THE COURT OF APPEAL OF LESOTHO
HELD IN MASERU C OF A (CIV) 53/2015
In the matter between:
DRYTEX (PTY) LTD LESOTHO APPELLANT
PYRAMID LAUNDRY SERVICES 1ST RESPONDENT
MINISTRY OF HEALTH 2nd RESPONDENT
THE PRINCIPAL SECRETARY
FOR MINISTRY OF HEALTH 3RD RESPONDENT
ATTORNEY GENERAL 4TH RESPONDENT
CORAM: MOKGORO AJA,
HEARD : 15 April 2016
DELIVERED : 29 April 2016
Application to set aside the award of a tender – Although application not couched in the form of a review, in substance it was a review and treated as such – Application of the provisions of the Public Procurement Regulations 2007
 This is an appeal against a judgment of the High Court dismissing an application by the appellant who had sought, on an urgent basis, an order declaring a contract entered into between the First and Second Respondents to be invalid. Pending determination of the application an interdict preventing the First Respondent from supplying services to the Second Respondent in terms of the contract had also been sought.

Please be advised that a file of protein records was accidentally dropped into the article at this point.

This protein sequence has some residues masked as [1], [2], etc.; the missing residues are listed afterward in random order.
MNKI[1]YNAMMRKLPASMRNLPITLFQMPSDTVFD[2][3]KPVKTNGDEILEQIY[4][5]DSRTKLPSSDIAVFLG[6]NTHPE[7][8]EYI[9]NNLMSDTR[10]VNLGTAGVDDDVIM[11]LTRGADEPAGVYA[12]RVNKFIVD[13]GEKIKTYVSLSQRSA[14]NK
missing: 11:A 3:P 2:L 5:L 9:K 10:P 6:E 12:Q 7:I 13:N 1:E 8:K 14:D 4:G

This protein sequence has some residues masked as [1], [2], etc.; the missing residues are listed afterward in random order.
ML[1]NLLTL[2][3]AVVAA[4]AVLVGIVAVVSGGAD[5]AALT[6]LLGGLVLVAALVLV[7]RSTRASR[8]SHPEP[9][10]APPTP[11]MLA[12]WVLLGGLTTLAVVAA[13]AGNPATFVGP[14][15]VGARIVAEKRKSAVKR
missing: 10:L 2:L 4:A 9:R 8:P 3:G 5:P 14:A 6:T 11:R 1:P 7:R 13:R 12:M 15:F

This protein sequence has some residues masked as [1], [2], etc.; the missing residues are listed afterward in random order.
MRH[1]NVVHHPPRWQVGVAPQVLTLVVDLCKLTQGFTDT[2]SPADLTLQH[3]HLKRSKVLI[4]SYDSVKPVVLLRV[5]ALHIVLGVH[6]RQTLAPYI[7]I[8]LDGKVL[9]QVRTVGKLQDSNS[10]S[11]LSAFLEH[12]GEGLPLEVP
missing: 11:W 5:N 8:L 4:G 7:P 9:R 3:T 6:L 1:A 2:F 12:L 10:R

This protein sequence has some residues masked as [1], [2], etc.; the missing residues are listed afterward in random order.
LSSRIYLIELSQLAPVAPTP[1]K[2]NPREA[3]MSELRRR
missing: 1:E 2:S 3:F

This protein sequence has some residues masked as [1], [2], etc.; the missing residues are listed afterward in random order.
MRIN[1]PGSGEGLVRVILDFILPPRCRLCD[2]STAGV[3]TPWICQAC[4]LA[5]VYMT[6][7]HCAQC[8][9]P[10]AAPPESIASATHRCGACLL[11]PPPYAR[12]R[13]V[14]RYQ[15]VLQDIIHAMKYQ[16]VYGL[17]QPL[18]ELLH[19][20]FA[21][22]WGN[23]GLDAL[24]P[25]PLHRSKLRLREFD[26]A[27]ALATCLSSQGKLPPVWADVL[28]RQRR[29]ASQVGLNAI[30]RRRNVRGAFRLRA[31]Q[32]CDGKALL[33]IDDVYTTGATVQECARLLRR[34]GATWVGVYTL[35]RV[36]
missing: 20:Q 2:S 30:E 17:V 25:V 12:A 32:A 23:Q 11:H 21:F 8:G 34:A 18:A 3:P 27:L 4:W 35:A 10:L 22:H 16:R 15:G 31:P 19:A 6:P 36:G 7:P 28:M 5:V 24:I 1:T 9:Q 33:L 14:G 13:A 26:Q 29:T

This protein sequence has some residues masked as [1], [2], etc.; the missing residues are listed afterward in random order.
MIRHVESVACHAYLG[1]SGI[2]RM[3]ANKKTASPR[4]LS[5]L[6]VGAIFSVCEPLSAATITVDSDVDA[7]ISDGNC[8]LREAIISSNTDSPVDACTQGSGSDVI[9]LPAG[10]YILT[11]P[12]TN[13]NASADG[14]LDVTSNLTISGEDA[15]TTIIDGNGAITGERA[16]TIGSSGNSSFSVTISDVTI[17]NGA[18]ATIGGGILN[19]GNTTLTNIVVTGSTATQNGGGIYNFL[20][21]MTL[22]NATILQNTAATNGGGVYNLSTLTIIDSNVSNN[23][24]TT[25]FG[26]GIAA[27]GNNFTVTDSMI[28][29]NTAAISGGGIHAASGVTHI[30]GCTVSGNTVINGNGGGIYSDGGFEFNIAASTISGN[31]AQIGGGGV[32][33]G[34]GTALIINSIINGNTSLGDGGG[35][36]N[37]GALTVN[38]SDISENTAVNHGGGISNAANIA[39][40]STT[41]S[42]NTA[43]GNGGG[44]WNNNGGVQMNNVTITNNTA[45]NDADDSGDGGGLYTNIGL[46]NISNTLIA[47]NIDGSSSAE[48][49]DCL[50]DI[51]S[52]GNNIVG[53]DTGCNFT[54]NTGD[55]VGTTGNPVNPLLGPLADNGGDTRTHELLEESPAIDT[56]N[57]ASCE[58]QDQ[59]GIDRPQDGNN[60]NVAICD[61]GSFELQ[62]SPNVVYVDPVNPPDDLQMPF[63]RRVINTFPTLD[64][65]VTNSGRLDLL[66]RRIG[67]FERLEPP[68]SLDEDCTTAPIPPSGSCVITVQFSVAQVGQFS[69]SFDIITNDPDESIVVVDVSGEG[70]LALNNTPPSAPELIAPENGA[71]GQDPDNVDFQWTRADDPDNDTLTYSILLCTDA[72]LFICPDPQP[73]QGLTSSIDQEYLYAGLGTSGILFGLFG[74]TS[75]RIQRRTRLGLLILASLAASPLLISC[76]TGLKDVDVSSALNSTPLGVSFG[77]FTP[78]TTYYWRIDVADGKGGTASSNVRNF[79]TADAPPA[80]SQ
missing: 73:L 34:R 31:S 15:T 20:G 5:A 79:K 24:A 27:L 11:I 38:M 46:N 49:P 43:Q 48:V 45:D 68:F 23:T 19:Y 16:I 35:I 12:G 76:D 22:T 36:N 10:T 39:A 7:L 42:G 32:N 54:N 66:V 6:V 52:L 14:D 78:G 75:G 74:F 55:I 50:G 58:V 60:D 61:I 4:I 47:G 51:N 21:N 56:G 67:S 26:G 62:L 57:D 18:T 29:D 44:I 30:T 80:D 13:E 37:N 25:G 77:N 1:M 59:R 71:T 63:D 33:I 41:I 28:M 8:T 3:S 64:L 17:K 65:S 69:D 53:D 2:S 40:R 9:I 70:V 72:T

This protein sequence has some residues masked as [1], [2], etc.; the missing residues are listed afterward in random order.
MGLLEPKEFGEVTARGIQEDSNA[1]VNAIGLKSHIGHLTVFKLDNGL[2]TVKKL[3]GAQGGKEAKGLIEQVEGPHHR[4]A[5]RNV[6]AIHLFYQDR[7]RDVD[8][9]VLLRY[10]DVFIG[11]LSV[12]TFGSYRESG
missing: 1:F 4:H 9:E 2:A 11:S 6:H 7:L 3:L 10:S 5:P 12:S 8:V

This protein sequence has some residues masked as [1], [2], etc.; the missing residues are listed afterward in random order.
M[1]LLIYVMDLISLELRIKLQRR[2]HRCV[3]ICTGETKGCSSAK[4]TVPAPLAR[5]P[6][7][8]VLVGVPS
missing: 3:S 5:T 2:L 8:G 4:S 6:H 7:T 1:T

Although the application was enrolled for hearing on 26 September 2014, the High Court did not rule on the urgency of the matter until 20 October 2014, when it ruled that the matter was not urgent. The application was ultimately heard on 27 April 2015 and judgment dismissing the application with costs was handed down on 17 September 2015.
 The appellant was one of three tenderers who responded to an invitation by the Second Respondent to tender for a contract to provide laundry services in Botha-Bothe, Leribe, Berea, Mafeteng and Mohale’s Hoek Hospitals. In June 2014 the Appellant was notified by the Second Respondent that the contract had been awarded to the First Respondent.
 The appellant’s objection to the award, which had been rejected by the Second Respondent, was then referred to the Director of the Procurement Policy and Advice Division (“PPAD”). After investigating the appellant’s complaint the Director of the PPAD found that after a full evaluation of the Technical and Financial aspects of the three tenders the scores awarded to the tenderers were the following: